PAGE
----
The Internet of Things (IoT) is often referred to as the “next big thing” in consumer and workplace technology. The theory of IoT is simple. Per a Forbes article, the IoT is, “the concept of basically connecting any device with an on and off switch to the Internet (and/or to each other) . . . The IoT is a giant network of connected ‘things’ (which also includes people). The relationships will be between people-people, people-things, and things-things.”
While most businesses are still working out the kinks in their individual IoT strategies, the theory is one that leading building and energy managers are already putting to use.
Emily Holbrook, in an article for Energy Manager Today, explains that “examples of energy efficient IoT are abundant: Things may be simple sensors (e.g. temperature sensor in a room), more complex sensors (e.g. electrical power measuring device) . . . or complex devices.”
The key to gaining meaningful energy savings by employing IoT lies in creating an effective strategy. In an interview with CIO, John Rossman – the man who spent four years running Amazon’s Marketplace business – stressed the importance of creating a strategy before jumping headfirst into the IoT world.
“First and foremost... you must narrow and prioritize your options. IoT presents a broad swathe of opportunities. Success depends upon understanding your market, evaluating the opportunities with deliberation and attacking in the right place,” Rossman says.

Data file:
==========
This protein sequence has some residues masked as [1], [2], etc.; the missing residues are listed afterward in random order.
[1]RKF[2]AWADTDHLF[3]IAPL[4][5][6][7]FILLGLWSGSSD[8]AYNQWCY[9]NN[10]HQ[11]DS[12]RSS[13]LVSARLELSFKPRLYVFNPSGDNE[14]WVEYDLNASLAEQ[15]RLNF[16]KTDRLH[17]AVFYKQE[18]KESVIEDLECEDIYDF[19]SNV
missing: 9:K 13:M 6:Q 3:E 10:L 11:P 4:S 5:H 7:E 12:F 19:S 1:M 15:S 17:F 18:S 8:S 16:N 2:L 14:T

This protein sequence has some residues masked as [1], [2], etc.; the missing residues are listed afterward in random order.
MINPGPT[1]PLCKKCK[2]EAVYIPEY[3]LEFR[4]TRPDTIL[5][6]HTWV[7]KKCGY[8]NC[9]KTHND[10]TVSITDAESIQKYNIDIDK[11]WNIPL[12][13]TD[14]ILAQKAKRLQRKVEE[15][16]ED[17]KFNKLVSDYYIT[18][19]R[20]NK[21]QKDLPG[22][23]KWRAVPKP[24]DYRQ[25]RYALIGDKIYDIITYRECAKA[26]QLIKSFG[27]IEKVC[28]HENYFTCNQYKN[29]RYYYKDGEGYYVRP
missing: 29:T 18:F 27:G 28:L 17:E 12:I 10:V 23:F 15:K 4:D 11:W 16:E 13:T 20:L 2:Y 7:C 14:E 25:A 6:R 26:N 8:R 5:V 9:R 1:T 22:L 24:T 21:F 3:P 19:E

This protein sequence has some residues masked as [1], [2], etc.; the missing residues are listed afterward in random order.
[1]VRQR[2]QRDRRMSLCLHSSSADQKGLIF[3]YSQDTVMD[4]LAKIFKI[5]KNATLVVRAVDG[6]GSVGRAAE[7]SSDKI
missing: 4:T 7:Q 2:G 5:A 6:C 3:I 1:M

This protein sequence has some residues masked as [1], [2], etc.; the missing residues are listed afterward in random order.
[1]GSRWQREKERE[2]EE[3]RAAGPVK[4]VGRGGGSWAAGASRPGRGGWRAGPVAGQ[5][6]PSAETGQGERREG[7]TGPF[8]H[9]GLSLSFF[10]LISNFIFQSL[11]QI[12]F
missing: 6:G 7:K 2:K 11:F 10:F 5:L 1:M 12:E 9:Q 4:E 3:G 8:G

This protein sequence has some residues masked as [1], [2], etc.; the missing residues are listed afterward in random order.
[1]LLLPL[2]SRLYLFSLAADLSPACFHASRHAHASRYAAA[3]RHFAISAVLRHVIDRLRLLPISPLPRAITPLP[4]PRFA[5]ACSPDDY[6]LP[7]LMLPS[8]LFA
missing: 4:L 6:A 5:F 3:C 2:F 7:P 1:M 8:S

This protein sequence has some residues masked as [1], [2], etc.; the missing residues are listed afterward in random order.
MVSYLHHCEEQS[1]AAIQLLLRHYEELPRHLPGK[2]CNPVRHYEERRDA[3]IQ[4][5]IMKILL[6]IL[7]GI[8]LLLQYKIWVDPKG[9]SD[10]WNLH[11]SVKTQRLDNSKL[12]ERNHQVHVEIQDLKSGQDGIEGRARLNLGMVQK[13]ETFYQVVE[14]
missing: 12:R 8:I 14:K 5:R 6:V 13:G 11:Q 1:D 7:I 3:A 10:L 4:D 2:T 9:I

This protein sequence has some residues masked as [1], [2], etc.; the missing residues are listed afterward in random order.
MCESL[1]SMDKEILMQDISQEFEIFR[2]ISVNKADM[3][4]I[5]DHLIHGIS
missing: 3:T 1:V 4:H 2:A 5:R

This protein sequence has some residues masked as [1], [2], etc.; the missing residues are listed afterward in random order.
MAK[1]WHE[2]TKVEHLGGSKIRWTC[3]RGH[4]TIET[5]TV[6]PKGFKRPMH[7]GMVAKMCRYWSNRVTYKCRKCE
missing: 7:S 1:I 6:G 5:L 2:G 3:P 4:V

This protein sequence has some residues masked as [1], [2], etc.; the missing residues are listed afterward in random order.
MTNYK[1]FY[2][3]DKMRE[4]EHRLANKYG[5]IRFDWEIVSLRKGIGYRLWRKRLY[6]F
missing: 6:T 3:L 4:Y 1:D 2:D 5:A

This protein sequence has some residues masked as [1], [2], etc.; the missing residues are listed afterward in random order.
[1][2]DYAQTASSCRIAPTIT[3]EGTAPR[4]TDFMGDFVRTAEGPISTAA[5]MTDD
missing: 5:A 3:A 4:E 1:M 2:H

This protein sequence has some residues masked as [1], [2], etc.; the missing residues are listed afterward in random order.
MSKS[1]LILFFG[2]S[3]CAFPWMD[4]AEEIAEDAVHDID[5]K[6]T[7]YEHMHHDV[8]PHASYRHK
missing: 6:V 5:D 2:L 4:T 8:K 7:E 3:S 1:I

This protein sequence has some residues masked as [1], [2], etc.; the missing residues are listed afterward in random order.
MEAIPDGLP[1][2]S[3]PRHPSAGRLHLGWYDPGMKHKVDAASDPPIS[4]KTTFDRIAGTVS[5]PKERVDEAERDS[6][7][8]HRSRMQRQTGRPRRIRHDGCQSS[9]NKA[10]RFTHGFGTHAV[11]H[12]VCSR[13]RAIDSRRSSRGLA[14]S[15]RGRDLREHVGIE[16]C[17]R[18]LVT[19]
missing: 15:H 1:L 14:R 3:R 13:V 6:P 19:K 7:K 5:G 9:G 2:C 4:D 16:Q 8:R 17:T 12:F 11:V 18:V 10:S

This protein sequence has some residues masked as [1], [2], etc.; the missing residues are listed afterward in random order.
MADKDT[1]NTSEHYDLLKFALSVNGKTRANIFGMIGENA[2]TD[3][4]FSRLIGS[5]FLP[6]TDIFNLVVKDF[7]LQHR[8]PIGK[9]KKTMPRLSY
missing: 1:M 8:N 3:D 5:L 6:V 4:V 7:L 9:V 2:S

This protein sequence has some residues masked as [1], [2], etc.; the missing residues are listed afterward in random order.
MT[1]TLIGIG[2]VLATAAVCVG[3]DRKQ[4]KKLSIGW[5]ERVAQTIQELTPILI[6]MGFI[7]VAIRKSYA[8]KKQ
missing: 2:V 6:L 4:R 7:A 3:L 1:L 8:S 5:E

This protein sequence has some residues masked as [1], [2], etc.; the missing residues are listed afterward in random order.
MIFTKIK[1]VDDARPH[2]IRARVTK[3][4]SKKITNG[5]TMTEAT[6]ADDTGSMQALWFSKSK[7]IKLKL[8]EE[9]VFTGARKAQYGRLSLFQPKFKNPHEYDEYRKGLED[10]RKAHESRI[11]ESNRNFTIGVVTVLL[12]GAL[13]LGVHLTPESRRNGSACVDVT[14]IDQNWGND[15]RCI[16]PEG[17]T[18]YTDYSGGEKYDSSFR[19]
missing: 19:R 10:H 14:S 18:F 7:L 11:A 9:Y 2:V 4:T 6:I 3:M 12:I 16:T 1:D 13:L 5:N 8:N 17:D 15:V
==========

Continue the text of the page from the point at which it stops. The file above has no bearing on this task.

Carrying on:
While Rossman was speaking to IoT applications in the retail space, his points can easily be turn into the basics of an effective energy-saving IoT strategy.
Understand your data needs
The first step in developing a good IoT strategy for energy savings is to clearly define your data needs. Holbrook emphasizes “there’s more to IoT playing a role in energy efficiency than just clamping on a few sensors.”
In other words, don’t buy a ton of connectable sensors, place them indiscriminately throughout your building, and hope the data that comes in is valuable. Instead, understand what additional data your building management strategy could benefit from. Whether you want to monitor machine downtime or after-hours energy usage more closely, you have to define your data needs. Once you have that nailed down, the remainder of your IoT energy savings strategy tailors itself to meet those goals.
Implement the right solutions and empower the right people
After determining what data and insights you need to run your buildings more efficiently, you need to implement IoT data-collecting solutions in the right places.
Almost as important as putting the physical IoT devices in the right spot is using the right people to oversee the IoT process. For example, at a plant that manufactures airbags, you’d likely have energy-usage sensors placed at least on the assembly line and in quality control. These are two high energy-usage areas that can likely be streamlined for greater efficiency.
Instead of putting upper management in charge of IoT for quality control, though, let the lead quality control director take point. Their insight, combined with the data gathered from IoT, combines to give you a more dynamic view of potential solutions than raw data alone.
The IoT is here to stay, and there’s a chance it can revolutionize the world in the same way the Internet did. A good IoT strategy, properly implemented, can help your energy management practices take a huge leap forward.
For more information on how IoT will affect building management in the near future, you can download the “Intelligent Buildings & the Impact of the Internet of Things” eBook.